What’s appeals to readers about mash-up novels, or texts that build off a previous mythology/narrative/collection of works?

Some argue that this is uncreative or lacking substance?  Agree?  Disagree?  Why?

What do these kind of works suggest about the nature of story telling?  Why can we deduce from their ability to leap different media and form?

Did you enjoy this read? Let me know your thoughts down below or feel free to browse around and check out some of my other posts!. You might also want to keep up to date with my blog by signing up for them via email. 

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The Complex Gooey Muck We Call Culture

Michael Kimmelman offers some rather interesting insights into the every elusive and shape-shifting idea of culture.    Of course, the definition of “culture” is 

the integrated pattern of human knowledge, belief, and behavior that depends upon the capacity for learning and transmitting knowledge to succeeding generations b : the customary beliefs, social forms, and material traits of a racial, religious, or social group; also : the characteristic features of everyday existence (as diversions or a way of life} shared by people in a place or time c : the set of shared attitudes, values, goals, and practices that characterizes an institution or organization d : the set of values, conventions, or social practices associated with a particular field, activity, or societal characteristic

the act or process of cultivating living material (as bacteria or viruses) in prepared nutrient media; also : a product of such cultivation.” (Taken from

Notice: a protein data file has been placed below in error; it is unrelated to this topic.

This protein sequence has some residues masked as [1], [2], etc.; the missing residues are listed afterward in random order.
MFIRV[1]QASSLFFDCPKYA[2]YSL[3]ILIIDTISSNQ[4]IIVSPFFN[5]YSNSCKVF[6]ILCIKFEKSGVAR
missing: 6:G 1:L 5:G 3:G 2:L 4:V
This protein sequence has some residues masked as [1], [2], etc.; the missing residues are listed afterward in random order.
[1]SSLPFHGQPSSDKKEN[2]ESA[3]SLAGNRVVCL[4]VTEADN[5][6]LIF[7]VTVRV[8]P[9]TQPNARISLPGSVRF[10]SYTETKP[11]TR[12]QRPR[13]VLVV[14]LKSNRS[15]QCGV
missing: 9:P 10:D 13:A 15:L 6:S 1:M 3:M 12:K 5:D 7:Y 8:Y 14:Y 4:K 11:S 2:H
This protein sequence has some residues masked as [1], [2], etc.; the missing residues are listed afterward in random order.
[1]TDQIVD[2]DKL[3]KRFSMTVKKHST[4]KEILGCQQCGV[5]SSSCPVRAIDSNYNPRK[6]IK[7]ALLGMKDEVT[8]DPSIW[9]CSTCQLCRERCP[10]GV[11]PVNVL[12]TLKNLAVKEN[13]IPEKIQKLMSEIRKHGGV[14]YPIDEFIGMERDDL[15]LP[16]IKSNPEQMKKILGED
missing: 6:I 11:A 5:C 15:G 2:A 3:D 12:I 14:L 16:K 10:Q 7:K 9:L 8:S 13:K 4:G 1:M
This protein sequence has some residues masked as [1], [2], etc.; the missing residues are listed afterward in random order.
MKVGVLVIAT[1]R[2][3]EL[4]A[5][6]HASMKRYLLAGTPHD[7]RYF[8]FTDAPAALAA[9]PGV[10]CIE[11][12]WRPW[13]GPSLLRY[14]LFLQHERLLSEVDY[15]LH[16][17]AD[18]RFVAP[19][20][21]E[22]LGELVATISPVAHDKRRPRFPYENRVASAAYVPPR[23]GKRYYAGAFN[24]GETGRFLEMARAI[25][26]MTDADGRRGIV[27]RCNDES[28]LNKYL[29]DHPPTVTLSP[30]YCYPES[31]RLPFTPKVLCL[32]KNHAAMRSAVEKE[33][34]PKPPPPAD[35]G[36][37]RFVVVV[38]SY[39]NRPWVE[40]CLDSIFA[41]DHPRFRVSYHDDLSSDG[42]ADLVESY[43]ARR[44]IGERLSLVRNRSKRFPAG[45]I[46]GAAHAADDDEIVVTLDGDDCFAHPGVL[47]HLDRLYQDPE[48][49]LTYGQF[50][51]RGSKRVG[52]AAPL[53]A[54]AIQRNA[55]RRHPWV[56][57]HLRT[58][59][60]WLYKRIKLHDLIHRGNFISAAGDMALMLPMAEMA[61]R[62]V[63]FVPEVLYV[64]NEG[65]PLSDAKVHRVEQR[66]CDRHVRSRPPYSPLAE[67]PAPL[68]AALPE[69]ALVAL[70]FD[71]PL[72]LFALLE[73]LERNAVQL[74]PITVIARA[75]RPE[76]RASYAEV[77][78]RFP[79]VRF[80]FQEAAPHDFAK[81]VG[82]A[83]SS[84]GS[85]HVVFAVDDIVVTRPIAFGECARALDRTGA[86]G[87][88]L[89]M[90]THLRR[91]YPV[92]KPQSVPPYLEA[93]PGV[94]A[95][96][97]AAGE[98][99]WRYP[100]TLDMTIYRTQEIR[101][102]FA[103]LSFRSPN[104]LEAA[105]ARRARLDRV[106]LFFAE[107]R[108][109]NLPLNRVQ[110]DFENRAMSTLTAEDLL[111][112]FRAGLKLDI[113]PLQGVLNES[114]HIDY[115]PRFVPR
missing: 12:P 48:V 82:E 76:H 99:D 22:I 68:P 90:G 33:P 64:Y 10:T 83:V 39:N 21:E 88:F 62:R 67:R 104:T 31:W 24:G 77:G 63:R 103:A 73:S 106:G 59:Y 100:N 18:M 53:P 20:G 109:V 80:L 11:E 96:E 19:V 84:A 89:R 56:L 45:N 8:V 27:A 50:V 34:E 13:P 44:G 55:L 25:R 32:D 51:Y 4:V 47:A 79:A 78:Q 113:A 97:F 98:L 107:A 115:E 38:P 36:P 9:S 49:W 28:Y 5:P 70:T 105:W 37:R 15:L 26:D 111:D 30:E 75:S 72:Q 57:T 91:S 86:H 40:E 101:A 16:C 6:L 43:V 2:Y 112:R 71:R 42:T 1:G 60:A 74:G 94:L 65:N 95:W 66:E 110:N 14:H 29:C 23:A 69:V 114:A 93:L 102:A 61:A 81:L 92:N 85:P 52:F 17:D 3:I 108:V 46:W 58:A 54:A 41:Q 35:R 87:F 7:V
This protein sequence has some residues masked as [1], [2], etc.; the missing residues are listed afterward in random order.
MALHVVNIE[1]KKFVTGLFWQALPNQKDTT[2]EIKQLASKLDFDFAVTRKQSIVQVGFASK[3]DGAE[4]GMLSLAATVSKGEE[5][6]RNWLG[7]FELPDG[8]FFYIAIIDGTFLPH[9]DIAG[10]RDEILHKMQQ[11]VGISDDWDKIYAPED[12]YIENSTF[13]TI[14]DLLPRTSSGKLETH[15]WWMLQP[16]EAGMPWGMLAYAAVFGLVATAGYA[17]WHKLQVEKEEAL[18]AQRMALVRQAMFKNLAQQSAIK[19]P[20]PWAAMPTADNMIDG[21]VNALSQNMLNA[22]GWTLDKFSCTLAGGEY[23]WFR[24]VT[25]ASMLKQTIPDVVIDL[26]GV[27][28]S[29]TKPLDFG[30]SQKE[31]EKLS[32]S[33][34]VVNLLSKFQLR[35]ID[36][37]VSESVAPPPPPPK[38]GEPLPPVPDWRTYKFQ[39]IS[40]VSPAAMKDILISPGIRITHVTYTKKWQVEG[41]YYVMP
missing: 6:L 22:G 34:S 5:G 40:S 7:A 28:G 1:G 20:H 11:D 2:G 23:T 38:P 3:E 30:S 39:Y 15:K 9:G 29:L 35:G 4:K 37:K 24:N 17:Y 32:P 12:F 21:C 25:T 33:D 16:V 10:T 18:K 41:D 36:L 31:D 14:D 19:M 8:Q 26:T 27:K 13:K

Merriam Webster).

And Wikipedia has a rather lengthy entry on the subject as well.  

What I find interesting with Kimmelman is that he starts off discussing France and moves into the larger landscape of culture and globalization’s role in cultural development but also emphasizes the fluidity/flexibility of culture.  He’s quick to point out (rightly so) that just because certain cultural products are appropriated by others, it’s wrong to assume they mean the same thing.  

This can be seen in many different places and one of the most curious is the case of 3 Dev Adam, a Turkish film from the 1970s.   The plot is standard melodramatic fare, but the characters are appropriated from US and Mexican culture (Captain America, Spider-Man, and Santo).   With Spider-Man cast as the villain, the creators have taken some other piece of popular culture and reoriented it to their liking which would seems to be standard fare within global cultural exchange.  After all, cultural food appropriation has been a main habit of humans as soon as one culture encountered another.  One of their first questions when encountering a new group most likely being, “What have you got to eat?”

With 3 Dev Adam, the fact that they’ve recreated Spiderman and decided to toss in Santo can seem strange to us; 30+ years removed and also, having no basis for associating the two Marvel superheroes and the wrestler (who happened to be a real living person as opposed to the two fictional characters).  But that matters little at least in Turkey in the 1970s where the film was made.   

Equally, intriguing are the series of videos on YouTube featuring a re-dubbed Hitler speech from a film (from what I gathered, it was taken from Der Untergang (2004) ).  Here, too, is something that is mixed and matched with regards to global culture.  The title and the visual cues tell us it’s Hitler at an important meeting during World War II.   As a German film, it’s not immediately accessible to most English-speaking people (and in particular, Americans).  It’s only with the use of subtitles (thereby manipulating the film in some way—adding to it) that it can more clearly communicate its message.  But these films decide to play with the added material.  Indeed, the video is spliced in numerous ways, often using the same clip but adding different subtitles.  In this one, Hitler is devastated about not being cast as The Joker in Nolan’s The Dark Knight but others deal with just as outlandish topics.  Again, people are using cultural products in rather compelling and inventive ways.